Longevity around the world
Recently on the National Geographic web site there was an article about the longevity of people in Costa Rica. In November 2005 National Geographic also had an article about longevity. It focused on three specific groups of people that were known to live longer than average lives – people in Sardinia, Italy and Okinawa, Japan and Seventh-day Adventists in California.
In Sardinia, Italy the number of centenarians is twice as high as the rest of Italy and men live about as long as women. In fact, while the ratio of female to male centenarians in the U.S. is around 4 to 1 – in Sardinia its closer to 1 to 1. Sardinians tend to stay both physically and socially active, eat lots of fruits and vegetables and dairy high in omega-3 fatty acids.
Likewise, Okinawans have an active social life, stay physically active and eat mostly plant derived foods. Seventh-day Adventists in California tend to live 4 to 10 years longer than average Californians. They don’t eat red meat and very little of any other meat. They eat mostly plants: grains, fruits, vegetables and nuts. They also avoid smoking, alcohol and caffeine.
In the recent article about Costa Ricans, Dan Buettner (who also wrote the 2005 article) has found the same characteristics as the people mentioned above – “a plant-based diet; regular, low-intensity activity; an investment in family; a sense of faith; and purpose”. He also says “”We know that people who make it to a hundred tend to be nice”.
Apparently genetics only play a small role in determining longevity – between 6 and 25 percent. The rest seems to be how you live your life (and maybe a bit of luck).
My personal opinion is that it is the plant based diet and regular exercise along with avoiding smoking that makes the most difference. And really none of this should be surprising, we’ve just gotten so used to eating processed foods and too much meat and fat, that we’ve lost touch with common sense when it comes to eating.
In any case Dan Buettner has written a book about the topic: The Blue Zone: Lessons for Living Longer From the People Who’ve Lived the Longest, which is available both in hardcover and with Kindle. (I haven’t read this book so I can’t recommend it one way or the other and Amazon does not provide the ‘search inside this book’ feature for it either.)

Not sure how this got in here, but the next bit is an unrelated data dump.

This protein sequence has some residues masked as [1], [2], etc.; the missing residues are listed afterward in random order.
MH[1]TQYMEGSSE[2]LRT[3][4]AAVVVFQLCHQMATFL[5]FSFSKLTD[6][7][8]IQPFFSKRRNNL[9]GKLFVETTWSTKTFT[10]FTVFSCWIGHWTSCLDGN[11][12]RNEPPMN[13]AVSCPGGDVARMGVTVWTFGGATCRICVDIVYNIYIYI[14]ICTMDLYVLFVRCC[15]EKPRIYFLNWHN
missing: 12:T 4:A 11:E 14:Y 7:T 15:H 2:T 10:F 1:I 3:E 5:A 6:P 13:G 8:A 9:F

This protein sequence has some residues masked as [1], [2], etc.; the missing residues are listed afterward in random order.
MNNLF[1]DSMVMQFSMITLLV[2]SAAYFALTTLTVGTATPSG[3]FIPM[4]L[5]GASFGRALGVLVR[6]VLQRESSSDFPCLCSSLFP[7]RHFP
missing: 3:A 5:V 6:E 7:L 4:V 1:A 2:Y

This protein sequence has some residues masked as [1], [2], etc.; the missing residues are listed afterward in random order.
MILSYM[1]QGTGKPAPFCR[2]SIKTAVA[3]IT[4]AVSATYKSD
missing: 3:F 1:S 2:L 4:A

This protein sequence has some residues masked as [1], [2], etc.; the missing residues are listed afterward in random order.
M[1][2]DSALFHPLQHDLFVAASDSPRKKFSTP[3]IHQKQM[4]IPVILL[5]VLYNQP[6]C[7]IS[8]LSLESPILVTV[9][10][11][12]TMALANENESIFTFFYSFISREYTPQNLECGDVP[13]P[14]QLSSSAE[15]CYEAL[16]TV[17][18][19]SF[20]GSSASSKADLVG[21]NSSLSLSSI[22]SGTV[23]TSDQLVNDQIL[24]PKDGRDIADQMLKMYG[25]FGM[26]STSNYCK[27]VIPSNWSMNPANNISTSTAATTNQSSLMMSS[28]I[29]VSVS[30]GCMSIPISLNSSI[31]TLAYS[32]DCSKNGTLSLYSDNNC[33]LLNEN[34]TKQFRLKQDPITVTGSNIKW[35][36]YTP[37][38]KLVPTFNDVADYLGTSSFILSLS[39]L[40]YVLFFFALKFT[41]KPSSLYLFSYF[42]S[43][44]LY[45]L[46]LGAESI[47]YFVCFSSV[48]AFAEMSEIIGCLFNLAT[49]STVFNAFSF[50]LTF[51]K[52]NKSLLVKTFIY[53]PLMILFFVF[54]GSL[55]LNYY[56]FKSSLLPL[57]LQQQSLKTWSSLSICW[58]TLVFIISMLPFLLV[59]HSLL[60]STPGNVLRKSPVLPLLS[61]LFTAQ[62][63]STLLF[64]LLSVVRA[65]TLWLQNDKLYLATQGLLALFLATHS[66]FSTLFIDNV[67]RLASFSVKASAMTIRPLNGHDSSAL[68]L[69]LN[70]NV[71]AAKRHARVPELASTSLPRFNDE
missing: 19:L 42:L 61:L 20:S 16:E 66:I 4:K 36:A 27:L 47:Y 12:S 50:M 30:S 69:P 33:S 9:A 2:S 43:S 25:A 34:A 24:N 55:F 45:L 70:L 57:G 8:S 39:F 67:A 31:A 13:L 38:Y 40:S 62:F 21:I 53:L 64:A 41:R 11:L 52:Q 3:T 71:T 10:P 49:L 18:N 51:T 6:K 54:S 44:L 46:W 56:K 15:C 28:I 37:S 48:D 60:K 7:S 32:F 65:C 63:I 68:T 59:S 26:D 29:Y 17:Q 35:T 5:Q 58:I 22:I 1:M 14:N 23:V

For more information about this topic National Geographic has a video story based on the 2005 article: Secrets of Living Longer. (Warning: it has sound and I don’t see a way to turn it off.)
There is also a ‘Blue Zones’ community which I may check into myself soon.
wikipedia entry on Dan_Buettner
How To Live To 100 – Nine Healthy Habits – a Huffington Post story.
Field Notes From Author Dan Buettner – from National Geographic.
For other information about food and eating author Michael Pollan has written much on the topic.
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on July 16th, 2008 at 8:11 pm
Don’t forget that acupuncture is a great preventative medicine – it keeps your systems in balance which can then lead to a long healthy life, too! Even if we don’t feel as if something is wrong, today’s lifestyles do wear on our bodies. With acupuncture and pulse diagnosis, you can catch any imbalances of energy and by re-balancing the body, stop further illness and encourage good health.
Also, growing up in a Chinese home, I’ve always eaten meat, but the portions are smaller than “typical American” portions. My philosophy is a little bit of everything in moderation. But I agree with you about the over indulgence in processed foods that no longer have any nutritional value to offer!
on December 25th, 2008 at 5:22 am
Yes, genetics and lifestyle are certainly important factors in longevity.
Resveratrol may well be one piece in the puzzle of living longer.
However, many people would do well to focus on simple markers which are known to shorten life for very many.
Two obvious examples are:
1. Generalised inflammation, and
2. Homocysteine level.
Identifying indications like these – from blood tests – would have the potential to stop many thousands dying early. Of course they would need to follow the necessary treatment; but in these two cases the treatment is usually fairly simple, and can be monitored by repeating the blood tests.
Then they could reap the benefits of the (healthy) lifestyle choices they made and their inherited DNA.
on June 1st, 2009 at 1:54 pm
I come from a home that has two centenarians both of whom were raised on the mediterranean diet.